Using subordinating conjunctions

A subordinating conjunction are conjunctions that introduce an advert clause and signal the relationship between that clause and the main idea e.g. although, while, before, if. The use of subordinating conjunction activities promotes the use of complex sentences, boosts vocabulary development and encourages close reading/references to the text. In addition, it is a successful way of checking student comprehension.

When students learn to use them within their own writing, they become better able to understand complex texts and their oral language becomes more sophisticated. Many of these conjunctions – such as while, although, and even though – are very useful in composing argumentative essay writing.

To finish a stem that begins with although, students have to find contrasting or contradictory information. When using a subordinating conjunction such as before, an understanding of the chronology of events is essential.

RE example:

Here are some examples of sentence stems students could answer within our Year 8 unit on the New Testament:

Here are some more examples of sentence stems, using different subordinating conjunctions, which students could answer within our Year 9 unit on Buddhism:

To make the activity more challenging, you can provide the student with just a subordinating conjunction and a term and ask them to create a complex sentence. Here are some examples within our Year 9 unit on Philosophy of Religion:

Using Appositives

An appositive is a second noun, or a phrase or clause equivalent to a noun, that is placed beside another noun to explain it more fully. For example ‘London, the largest city in the UK, is a major tourist attraction’. The appositive within this sentence is ‘the largest city in the UK’. An appositive usually follows the noun it describes but it can also precede it. When introducing appositives to students, it is useful to tell them that it’s a phrase which can be removed without making the entire sentence incomplete.

The use of appositive activities allows students to include more information in a sentence, vary sentence structure and provides an effective strategy for creating topic sentences.

RE Example:

You might want to start by listing key terms or people you look at within a unit of work. List the key terms of people on the left hand side and the noun phrases which describe them on the right and have students match them up. Here is an example from out unit on the Philosophy of Religion:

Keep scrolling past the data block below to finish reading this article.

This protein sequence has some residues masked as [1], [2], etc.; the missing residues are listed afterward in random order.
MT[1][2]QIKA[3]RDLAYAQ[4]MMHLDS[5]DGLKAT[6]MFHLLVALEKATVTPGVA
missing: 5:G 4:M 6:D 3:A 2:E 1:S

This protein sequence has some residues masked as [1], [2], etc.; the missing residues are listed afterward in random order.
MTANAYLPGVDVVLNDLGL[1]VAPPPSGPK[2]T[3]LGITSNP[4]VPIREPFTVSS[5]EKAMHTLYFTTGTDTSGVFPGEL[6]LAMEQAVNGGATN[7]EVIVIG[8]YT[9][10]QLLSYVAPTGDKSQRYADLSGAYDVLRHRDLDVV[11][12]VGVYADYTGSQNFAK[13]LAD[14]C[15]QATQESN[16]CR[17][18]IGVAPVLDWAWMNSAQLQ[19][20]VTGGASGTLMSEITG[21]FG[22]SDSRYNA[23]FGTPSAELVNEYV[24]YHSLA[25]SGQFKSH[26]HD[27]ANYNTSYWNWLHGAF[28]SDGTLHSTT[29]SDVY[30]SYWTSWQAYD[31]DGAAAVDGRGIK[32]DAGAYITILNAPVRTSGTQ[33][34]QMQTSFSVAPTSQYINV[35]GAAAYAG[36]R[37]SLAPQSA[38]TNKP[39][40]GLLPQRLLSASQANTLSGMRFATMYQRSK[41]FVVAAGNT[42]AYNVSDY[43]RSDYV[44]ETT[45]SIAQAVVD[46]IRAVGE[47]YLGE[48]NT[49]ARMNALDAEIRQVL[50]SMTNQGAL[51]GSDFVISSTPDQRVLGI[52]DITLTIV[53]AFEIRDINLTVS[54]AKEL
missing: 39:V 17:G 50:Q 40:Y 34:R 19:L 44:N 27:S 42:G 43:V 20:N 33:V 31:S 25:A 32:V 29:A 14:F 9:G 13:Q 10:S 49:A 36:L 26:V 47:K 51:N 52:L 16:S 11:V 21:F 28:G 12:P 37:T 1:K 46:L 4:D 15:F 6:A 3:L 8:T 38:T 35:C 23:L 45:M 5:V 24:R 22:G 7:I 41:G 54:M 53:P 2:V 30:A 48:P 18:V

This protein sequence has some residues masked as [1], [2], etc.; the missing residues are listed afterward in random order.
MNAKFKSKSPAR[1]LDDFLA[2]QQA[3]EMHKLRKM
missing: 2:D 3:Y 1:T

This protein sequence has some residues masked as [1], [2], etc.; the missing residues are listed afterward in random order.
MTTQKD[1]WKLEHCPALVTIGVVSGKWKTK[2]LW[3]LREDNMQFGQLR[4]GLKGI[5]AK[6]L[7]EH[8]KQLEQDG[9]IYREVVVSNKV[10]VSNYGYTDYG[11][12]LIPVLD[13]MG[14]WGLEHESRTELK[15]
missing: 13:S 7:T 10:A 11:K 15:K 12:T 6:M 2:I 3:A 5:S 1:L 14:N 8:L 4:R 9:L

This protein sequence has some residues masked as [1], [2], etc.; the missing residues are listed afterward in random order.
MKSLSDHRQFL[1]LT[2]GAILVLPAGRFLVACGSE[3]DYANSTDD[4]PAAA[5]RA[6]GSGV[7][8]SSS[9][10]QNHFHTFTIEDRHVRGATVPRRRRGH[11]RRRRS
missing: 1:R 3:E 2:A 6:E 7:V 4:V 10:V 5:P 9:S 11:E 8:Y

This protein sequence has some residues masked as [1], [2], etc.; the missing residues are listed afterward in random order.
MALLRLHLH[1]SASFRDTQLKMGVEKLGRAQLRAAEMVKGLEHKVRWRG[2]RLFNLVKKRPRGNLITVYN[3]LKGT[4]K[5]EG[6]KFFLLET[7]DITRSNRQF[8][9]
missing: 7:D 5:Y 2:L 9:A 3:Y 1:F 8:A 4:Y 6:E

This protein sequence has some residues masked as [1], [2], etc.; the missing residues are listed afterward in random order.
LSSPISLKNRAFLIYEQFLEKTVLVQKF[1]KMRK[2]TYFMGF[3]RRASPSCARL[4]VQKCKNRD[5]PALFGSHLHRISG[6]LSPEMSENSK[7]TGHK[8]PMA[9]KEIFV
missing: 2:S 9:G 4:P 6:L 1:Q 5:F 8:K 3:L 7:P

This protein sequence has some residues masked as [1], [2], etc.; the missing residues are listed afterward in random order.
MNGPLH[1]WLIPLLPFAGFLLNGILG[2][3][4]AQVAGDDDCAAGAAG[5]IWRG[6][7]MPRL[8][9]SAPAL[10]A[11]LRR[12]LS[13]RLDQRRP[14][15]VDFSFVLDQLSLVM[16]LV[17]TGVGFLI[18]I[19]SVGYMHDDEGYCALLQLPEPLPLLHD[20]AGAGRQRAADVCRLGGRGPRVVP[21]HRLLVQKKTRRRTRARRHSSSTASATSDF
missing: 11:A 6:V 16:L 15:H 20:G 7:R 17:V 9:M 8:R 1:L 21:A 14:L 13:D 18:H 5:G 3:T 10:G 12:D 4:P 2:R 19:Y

Next, you can practise students filling in blanks with their own appositives in sentences which you create.

Here are some examples within our Year 8 unit on Jesus in Jerusalem:

An easier alternative for struggling students would be to give them the same activity but with a list of appositives at the top of the page. Students can choose appositives from list and insert them appropriately. Here is an example from our Buddhism unit:

To make the activity more demanding, you can have students write a whole sentence and tell them to include an appositive. Here is an example when teaching Islam:

Sentence combining

Sentence combining involves giving students a selection of short sentences and having them find various ways of combining them into one longer, complex sentence.

This strategy helps to improve the fluency of writing, encourages more complex sentence structure and a greater focus on what is important to include in a sentence.

RE example:

Here is another example from the Year 8 unit on Islam. Students would take the three sentences below and look to combine them into one longer, complex sentence:

Here is another example from a Year 9 unit on the Philosophy of Religion. Students would be given the following three sentences:

When using this strategy in the classroom, it might be useful to provide a cue for how to combine sentences such as ‘use an appositive’ or ‘use a conjunction’

Unscrambling scrambled sentences

By unscrambling sentences, students are developing their concept of a complete sentence and learning correct word order. When combined with content, they allow students to deepen their understanding of that content and of new vocabulary they have learned.

For KS3 students, this will work best with scrambled sentences of 9 or 10 words.

RE example:

I think this can be used in various ways. For instance, key word definitions:

Over the next academic year, I hope to embed these strategies within KS3 to enable students to write better sentences. When these strategies are coupled with academic and challenging content, I hope they will enable our students to develop as writers.

In a future blog post, I will look at how to take the foundation of great RE sentences and how to translate them into great RE paragraphs.

How I use scholarship in RE

In the last couple of weeks, it has been great to be part of discussions with RE colleagues regarding how to use scholarship within our curriculum. With an emphasis on high challenge and low threat, using scholarship can be an excellent way of adding further academic rigour to our curriculum. There has been some superb examples shared online by fellow RE teachers.

I wanted to use this blog post to outline when I look to use scholarship and how I use scholarship within the classroom to ensure it has most effect.

Questions to consider when using scholarship